Solar EV: the first-ever promotion to bundle a solar roof with an electric vehicle by a coalition of municipal governments in Colorado during the last four months of 2015 was a huge success.
The program resulted in a sharp rise in EV purchases as more people were alerted to the powerful carbon-cutting synergistic relationship created by marrying rooftop solar to an EV in the garage. The Southwest Energy Efficiency Project (SWEEP) provided support.
You would think that those who go solar would be celebrated as heroes – because if everyone who could go solar did go solar, we’d all have a lot better shot at a livable climate. But instead, a nasty campaign of rumor-mongering is trying to take these true heroes down.
No late night parties, no smoking, no loud quarrels, no cleaning costs when the tenant skips out in 6 months. This tenant is just no trouble at all and pays promptly every month.
In a truly surprising move, the US congress actually moved pre-emptively ahead of the 2016 expiration of the Investment Tax Credit (ITC) for solar to extend the ITC.
The ITC will now continue at 30% until the end of 2018 for both homeowners and businesses, and then step down over the next three years to 25%, then 20%, then 15%, until it is just 10% in 2022. The ITC is essentially a 30% discount on the cost of going solar.
The cost of going solar has gone sharply down overall as a global solar glut due to several years of Chinese oversupply drove solar cost down over the last four years.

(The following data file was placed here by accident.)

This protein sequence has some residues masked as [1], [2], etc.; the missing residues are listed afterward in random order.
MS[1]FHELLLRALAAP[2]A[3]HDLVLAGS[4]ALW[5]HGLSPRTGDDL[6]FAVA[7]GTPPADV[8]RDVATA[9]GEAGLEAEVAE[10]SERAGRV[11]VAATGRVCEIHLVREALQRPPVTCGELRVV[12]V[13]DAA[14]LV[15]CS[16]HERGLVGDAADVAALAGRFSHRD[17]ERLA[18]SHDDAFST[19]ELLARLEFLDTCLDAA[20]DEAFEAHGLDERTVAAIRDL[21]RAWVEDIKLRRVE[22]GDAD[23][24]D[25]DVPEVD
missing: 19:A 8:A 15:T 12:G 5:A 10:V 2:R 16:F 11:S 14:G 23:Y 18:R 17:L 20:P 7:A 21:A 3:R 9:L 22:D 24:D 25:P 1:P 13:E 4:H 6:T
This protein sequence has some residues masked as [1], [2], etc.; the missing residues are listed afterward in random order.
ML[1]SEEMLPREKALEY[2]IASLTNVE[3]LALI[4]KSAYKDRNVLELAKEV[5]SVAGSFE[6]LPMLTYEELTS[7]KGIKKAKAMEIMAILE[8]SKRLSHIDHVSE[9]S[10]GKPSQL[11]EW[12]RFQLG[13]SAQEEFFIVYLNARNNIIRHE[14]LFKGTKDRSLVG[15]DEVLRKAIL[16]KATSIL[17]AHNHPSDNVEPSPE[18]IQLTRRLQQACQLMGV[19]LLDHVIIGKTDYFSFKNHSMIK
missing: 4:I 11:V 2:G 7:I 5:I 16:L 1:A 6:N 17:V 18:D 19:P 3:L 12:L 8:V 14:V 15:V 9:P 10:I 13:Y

We’ve talked about the problems plaguing Florida’s solar power before. Even with the building of a solar farm next to Walt Disney World, the Sunshine State has had trouble exploiting its abundant sunshine. According to the New York Times, they rank third in the nation for rooftop solar potential, but 13th in the actual amount of solar energy generated.
Even though we, understandably, are in favor of solar, everyone should be aware of all the disadvantages of solar energy before committing to anything.
Installing solar panels on your roof will save you money in the long run, but it’s not a cheap purchase upfront. Depending on which company you go with, it can cost a pretty penny, and is hard to figure out without input from companies and their quotes. Rebates and tax credits can help reduce the cost, but unless you’re saving up for this, it can be a huge detriment to someone looking to install solar. That said, solar prices have considerably dropped the past few years: the cost of a solar panel today is about $0.65 per watt, compared with $0.74 per watt a year ago and $4 per watt in 2008.
If you read a lot about the solar industry you will often hear of efficiency records being broken. There is a lot of misunderstanding about what efficiency is. It is not as if a solar panel with 15% efficiency is just not working very hard. It’s easy to start to think that the ideal is supposed to be 100%.